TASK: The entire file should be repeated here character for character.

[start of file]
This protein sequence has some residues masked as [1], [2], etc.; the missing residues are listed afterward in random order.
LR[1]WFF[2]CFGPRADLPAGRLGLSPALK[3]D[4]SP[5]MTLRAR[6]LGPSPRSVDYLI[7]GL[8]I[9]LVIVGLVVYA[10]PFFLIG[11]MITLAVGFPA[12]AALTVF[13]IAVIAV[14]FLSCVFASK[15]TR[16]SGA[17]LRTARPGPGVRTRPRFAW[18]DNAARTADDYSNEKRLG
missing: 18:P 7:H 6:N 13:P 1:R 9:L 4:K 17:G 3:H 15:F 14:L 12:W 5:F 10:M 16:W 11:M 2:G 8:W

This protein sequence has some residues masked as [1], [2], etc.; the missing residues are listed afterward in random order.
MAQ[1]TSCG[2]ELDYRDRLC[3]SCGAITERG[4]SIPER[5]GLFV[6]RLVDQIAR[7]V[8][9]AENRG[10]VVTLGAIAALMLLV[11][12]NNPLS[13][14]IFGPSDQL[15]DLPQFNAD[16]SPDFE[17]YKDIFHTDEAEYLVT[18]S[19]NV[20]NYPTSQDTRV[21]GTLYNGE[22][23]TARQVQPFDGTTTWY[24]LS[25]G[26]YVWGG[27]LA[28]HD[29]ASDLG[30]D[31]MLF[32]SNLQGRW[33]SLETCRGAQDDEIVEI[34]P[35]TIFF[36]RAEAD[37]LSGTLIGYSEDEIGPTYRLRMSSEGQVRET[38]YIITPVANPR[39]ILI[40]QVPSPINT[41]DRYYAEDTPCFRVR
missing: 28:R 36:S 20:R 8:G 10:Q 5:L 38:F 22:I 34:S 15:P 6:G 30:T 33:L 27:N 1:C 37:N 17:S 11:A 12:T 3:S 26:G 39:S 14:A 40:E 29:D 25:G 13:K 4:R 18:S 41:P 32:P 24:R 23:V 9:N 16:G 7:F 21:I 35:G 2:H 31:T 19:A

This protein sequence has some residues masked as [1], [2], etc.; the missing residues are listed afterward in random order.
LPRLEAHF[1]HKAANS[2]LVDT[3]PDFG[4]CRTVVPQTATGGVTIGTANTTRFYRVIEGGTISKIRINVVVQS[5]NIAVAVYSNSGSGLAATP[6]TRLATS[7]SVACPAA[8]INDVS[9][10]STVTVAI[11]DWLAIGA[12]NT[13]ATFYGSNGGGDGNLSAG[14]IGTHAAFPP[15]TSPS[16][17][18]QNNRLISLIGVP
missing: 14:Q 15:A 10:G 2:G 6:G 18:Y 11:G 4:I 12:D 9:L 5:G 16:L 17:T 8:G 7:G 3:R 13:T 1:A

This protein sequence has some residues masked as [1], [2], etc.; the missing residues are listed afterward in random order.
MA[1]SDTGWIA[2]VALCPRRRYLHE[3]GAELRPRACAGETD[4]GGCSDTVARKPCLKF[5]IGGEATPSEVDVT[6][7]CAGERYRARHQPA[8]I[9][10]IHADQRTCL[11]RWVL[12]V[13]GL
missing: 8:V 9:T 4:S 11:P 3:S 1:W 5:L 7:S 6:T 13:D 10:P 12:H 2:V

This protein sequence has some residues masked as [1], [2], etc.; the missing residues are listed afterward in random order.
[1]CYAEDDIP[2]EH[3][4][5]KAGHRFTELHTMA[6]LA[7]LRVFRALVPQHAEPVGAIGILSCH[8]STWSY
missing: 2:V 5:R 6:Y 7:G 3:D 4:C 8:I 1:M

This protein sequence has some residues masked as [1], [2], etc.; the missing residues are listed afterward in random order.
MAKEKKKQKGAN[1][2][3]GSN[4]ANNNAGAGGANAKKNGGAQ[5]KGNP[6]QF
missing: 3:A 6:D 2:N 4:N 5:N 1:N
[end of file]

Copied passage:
This protein sequence has some residues masked as [1], [2], etc.; the missing residues are listed afterward in random order.
LR[1]WFF[2]CFGPRADLPAGRLGLSPALK[3]D[4]SP[5]MTLRAR[6]LGPSPRSVDYLI[7]GL[8]I[9]LVIVGLVVYA[10]PFFLIG[11]MITLAVGFPA[12]AALTVF[13]IAVIAV[14]FLSCVFASK[15]TR[16]SGA[17]LRTARPGPGVRTRPRFAW[18]DNAARTADDYSNEKRLG
missing: 18:P 7:H 6:N 13:P 1:R 9:L 4:K 17:G 3:H 15:F 14:L 12:W 5:F 10:M 16:W 11:M 2:G 8:W

This protein sequence has some residues masked as [1], [2], etc.; the missing residues are listed afterward in random order.
MAQ[1]TSCG[2]ELDYRDRLC[3]SCGAITERG[4]SIPER[5]GLFV[6]RLVDQIAR[7]V[8][9]AENRG[10]VVTLGAIAALMLLV[11][12]NNPLS[13][14]IFGPSDQL[15]DLPQFNAD[16]SPDFE[17]YKDIFHTDEAEYLVT[18]S[19]NV[20]NYPTSQDTRV[21]GTLYNGE[22][23]TARQVQPFDGTTTWY[24]LS[25]G[26]YVWGG[27]LA[28]HD[29]ASDLG[30]D[31]MLF[32]SNLQGRW[33]SLETCRGAQDDEIVEI[34]P[35]TIFF[36]RAEAD[37]LSGTLIGYSEDEIGPTYRLRMSSEGQVRET[38]YIITPVANPR[39]ILI[40]QVPSPINT[41]DRYYAEDTPCFRVR
missing: 28:R 36:S 20:R 8:G 10:Q 5:L 38:F 22:I 34:S 15:P 6:G 30:T 33:L 27:N 1:C 37:N 17:S 11:A 12:T 3:S 26:G 39:S 14:A 40:E 29:D 25:G 13:K 4:R 18:S 41:P 32:P 24:R 23:V 9:N 16:G 7:F 21:I 35:G 2:H 31:T 19:A

This protein sequence has some residues masked as [1], [2], etc.; the missing residues are listed afterward in random order.
LPRLEAHF[1]HKAANS[2]LVDT[3]PDFG[4]CRTVVPQTATGGVTIGTANTTRFYRVIEGGTISKIRINVVVQS[5]NIAVAVYSNSGSGLAATP[6]TRLATS[7]SVACPAA[8]INDVS[9][10]STVTVAI[11]DWLAIGA[12]NT[13]ATFYGSNGGGDGNLSAG[14]IGTHAAFPP[15]TSPS[16][17][18]QNNRLISLIGVP
missing: 14:Q 15:A 10:G 2:G 6:G 18:Y 11:G 4:I 12:D 9:L 5:G 16:L 17:T 8:G 7:G 3:R 13:T 1:A

This protein sequence has some residues masked as [1], [2], etc.; the missing residues are listed afterward in random order.
MA[1]SDTGWIA[2]VALCPRRRYLHE[3]GAELRPRACAGETD[4]GGCSDTVARKPCLKF[5]IGGEATPSEVDVT[6][7]CAGERYRARHQPA[8]I[9][10]IHADQRTCL[11]RWVL[12]V[13]GL
missing: 8:V 9:T 4:S 11:P 3:S 1:W 5:L 7:S 6:T 13:D 10:P 12:H 2:V

This protein sequence has some residues masked as [1], [2], etc.; the missing residues are listed afterward in random order.
[1]CYAEDDIP[2]EH[3][4][5]KAGHRFTELHTMA[6]LA[7]LRVFRALVPQHAEPVGAIGILSCH[8]STWSY
missing: 2:V 5:R 6:Y 7:G 3:D 4:C 8:I 1:M

This protein sequence has some residues masked as [1], [2], etc.; the missing residues are listed afterward in random order.
MAKEKKKQKGAN[1][2][3]GSN[4]ANNNAGAGGANAKKNGGAQ[5]KGNP[6]QF
missing: 3:A 6:D 2:N 4:N 5:N 1:N